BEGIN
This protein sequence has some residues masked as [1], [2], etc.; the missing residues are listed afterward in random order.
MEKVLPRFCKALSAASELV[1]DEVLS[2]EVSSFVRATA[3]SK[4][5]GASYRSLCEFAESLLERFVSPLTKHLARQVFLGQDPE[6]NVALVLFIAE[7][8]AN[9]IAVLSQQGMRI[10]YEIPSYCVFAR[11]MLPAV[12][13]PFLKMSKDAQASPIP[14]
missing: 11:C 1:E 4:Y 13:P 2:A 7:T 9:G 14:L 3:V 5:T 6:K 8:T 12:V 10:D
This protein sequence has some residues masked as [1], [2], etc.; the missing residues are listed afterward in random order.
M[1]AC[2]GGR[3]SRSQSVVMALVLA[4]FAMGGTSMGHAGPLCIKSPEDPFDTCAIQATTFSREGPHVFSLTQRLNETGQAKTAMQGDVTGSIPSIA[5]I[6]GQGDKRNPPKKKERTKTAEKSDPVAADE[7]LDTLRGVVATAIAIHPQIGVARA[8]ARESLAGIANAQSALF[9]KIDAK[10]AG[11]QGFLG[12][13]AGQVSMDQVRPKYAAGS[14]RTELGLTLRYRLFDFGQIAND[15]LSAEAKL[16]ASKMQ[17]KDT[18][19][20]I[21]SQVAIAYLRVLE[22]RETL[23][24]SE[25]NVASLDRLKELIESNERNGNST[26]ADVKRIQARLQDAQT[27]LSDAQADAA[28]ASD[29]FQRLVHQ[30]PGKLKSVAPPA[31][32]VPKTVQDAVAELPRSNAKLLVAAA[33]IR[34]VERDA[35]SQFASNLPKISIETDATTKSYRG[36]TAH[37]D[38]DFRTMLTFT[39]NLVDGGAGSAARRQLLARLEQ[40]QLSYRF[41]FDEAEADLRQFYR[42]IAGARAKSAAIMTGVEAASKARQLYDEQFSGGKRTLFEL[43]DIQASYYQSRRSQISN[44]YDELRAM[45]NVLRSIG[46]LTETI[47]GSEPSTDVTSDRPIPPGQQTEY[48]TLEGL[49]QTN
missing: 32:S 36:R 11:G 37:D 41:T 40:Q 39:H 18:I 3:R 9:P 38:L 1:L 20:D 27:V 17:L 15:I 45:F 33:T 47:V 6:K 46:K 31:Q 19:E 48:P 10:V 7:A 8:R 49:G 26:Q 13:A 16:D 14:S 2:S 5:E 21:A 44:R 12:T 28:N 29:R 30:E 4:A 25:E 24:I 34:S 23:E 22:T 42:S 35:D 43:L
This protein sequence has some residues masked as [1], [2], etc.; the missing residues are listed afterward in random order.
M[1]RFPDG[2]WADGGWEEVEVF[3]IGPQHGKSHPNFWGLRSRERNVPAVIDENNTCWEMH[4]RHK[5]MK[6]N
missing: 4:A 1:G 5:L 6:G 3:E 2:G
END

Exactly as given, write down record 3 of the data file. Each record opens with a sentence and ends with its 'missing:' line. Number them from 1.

This protein sequence has some residues masked as [1], [2], etc.; the missing residues are listed afterward in random order.
M[1]RFPDG[2]WADGGWEEVEVF[3]IGPQHGKSHPNFWGLRSRERNVPAVIDENNTCWEMH[4]RHK[5]MK[6]N
missing: 4:A 1:G 5:L 6:G 3:E 2:G